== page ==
Gardening Dilemmas 3

Do I rest on my laurels?

cottage gardenWith a little help from an errant jet stream the cottage garden now looks like a cottage garden and not a bare batch of ground with some scrubby grass/weeds imitating a lawn. At last “nice, wall, terrific view shame about the garden” has been replaced by “what an interesting colour combination”.
cottage garden borderAt the start of the year the plan was to fill the borders with plants to produce a “good show” of blooms during the summer for our holiday cottage guests. Somewhat ambitious considering the climate, the soil and the location. This was not going to be another hope over experience adventure, I was playing to win. My devious strategy was to grow as many plants as I could from seed, plant as densely as possible and throw the colour charts out the window. Well it worked for Christopher Lloyd! My stroke of genius was to include all the plants which in a past life which I’d classified as barbarians (invasive thugs) and cross my fingers.
On the plus side I have filled the borders and the dense planting has helped the reduce the intensity of the wind damage. Life is too short for staking herbaceous plants; no room for wimps in this island garden you need to be able to stand on your own feet (or should that be roots) and sway in the gale. The decision to use native plants or cultivars derived from wild species was a good choice and appreciated by the bees, butterflies and hoverflies. However, on reflection it might have been wiser to choose the Achillea in separate colour strains rather than the mix of summer pastels! I was obviously a woman on a mission  and not a thinking gardener when I sowed the California poppies next to the maiden pinks!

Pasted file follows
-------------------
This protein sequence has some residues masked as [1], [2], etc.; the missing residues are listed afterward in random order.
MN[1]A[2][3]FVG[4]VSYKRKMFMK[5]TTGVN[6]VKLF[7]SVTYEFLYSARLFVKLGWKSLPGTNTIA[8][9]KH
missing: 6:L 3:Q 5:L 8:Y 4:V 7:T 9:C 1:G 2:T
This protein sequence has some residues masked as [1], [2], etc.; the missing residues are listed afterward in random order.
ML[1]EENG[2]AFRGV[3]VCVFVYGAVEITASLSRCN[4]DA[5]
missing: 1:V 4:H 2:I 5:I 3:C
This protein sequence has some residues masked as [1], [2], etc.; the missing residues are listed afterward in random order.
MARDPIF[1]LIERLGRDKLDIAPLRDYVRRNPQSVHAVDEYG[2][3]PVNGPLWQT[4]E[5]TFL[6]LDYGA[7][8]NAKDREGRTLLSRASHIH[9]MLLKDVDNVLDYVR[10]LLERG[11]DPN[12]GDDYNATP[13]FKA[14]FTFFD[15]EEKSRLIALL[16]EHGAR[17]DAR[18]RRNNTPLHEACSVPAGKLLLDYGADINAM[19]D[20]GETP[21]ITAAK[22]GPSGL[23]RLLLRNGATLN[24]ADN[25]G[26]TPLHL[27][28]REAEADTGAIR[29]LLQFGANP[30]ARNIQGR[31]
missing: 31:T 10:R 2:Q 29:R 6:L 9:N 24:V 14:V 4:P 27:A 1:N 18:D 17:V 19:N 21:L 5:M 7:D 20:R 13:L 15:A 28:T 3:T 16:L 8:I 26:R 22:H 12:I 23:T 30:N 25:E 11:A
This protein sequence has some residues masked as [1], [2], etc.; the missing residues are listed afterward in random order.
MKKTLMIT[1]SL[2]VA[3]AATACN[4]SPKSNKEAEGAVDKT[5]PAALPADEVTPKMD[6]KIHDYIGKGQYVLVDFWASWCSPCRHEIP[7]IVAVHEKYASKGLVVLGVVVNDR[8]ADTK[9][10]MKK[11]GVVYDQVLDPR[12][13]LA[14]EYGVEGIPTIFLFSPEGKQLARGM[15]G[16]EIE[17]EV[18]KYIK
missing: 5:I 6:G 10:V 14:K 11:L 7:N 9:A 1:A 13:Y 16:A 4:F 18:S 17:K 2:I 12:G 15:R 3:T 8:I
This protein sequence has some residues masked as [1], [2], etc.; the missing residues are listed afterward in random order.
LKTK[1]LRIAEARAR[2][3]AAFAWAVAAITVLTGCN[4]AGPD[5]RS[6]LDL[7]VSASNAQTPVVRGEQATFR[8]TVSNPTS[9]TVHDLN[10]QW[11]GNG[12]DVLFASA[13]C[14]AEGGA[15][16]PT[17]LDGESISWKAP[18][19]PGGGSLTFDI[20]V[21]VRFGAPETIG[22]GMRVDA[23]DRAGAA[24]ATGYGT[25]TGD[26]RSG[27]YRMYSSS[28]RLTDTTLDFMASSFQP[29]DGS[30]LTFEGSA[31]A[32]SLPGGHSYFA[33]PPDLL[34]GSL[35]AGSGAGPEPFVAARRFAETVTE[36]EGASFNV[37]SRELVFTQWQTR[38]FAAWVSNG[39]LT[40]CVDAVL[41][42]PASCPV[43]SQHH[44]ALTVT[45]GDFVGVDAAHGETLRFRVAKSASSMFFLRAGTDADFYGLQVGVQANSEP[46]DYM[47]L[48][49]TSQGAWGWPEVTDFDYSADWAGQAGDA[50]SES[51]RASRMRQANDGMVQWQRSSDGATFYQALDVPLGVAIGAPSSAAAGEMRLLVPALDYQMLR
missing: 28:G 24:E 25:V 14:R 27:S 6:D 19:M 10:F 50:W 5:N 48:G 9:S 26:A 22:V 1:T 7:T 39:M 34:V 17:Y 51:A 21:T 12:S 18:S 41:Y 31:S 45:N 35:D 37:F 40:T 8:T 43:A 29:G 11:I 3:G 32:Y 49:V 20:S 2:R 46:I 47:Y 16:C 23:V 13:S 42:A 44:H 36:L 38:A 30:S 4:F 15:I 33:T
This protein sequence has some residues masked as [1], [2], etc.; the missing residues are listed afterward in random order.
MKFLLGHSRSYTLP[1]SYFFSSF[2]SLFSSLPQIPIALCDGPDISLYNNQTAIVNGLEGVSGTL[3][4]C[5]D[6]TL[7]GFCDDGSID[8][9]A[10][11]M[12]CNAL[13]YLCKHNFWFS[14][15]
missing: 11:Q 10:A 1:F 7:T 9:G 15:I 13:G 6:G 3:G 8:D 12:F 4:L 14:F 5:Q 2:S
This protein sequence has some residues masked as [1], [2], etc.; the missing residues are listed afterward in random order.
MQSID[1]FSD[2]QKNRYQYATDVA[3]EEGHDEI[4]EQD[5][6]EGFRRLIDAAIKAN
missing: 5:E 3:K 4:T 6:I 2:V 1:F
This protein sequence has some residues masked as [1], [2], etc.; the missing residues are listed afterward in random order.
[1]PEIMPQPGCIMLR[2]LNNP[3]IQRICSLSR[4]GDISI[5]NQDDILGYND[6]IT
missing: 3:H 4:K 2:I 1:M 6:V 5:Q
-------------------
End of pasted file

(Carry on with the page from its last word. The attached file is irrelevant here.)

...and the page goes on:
The jury is out on the grey and orange of the sea poppies with the blue of the salvias or harebells, but alstromeras with the lime green of Alchemilla is definitely out! I’m not sure whether it is the harsh landscape of the coast, the grey of the stonewall or the quality of our light, but this garden needs strong colours. Zingy, vibrant colours would never be my first choice, so I’m not sure how I manged to produce borders where such strong colours predominate (clash). The nearest I’ve got to subtlety is the soft pink of the thrift against the stone and gravel paths!

maritime pea

Maritime pea

As for the thugs – the maritime pea (Lathyrus japonicus) was a mistake, it rampaged through the border and refused to climb up the wire netting. Pretty flowers do not compensate for thuggery and I fear that I will be pulling it up for years to come. Jacob’s ladder (Polemonium caeruleum) is doing a good job in one or two difficult areas, but the reprieve is probably temporary. Alchemilla, borage and aqueligas – promiscuous profligate seeders but they are too pretty to sacrifice. I also grow Alchemilla erythropoda and A. alpina, which are both attractive and rather better behaved.

So do I rest on my laurels and enjoy the glory of my exuberant floral tapestry or do I rush in and remove the worst offenders? It may be more sensible to wait and see what survives the winter and be a little more discerning (boring) in my seed selection for next year. I admit that I have already removed most of the self-sown marigolds, although as Himself mourned their passing I’ve had to promise to establish a new colony in another part of the garden. I’ve also had complaints from the bees about the removal of the maritime peas, perhaps I’ll try sweet peas next year!

P.S. My yellow-horned poppies or sea poppies are Glaucium flavum var. aurantiacum which is why they are orange and not yellow. Must have ticked the wrong box in the catalogue (oops)!

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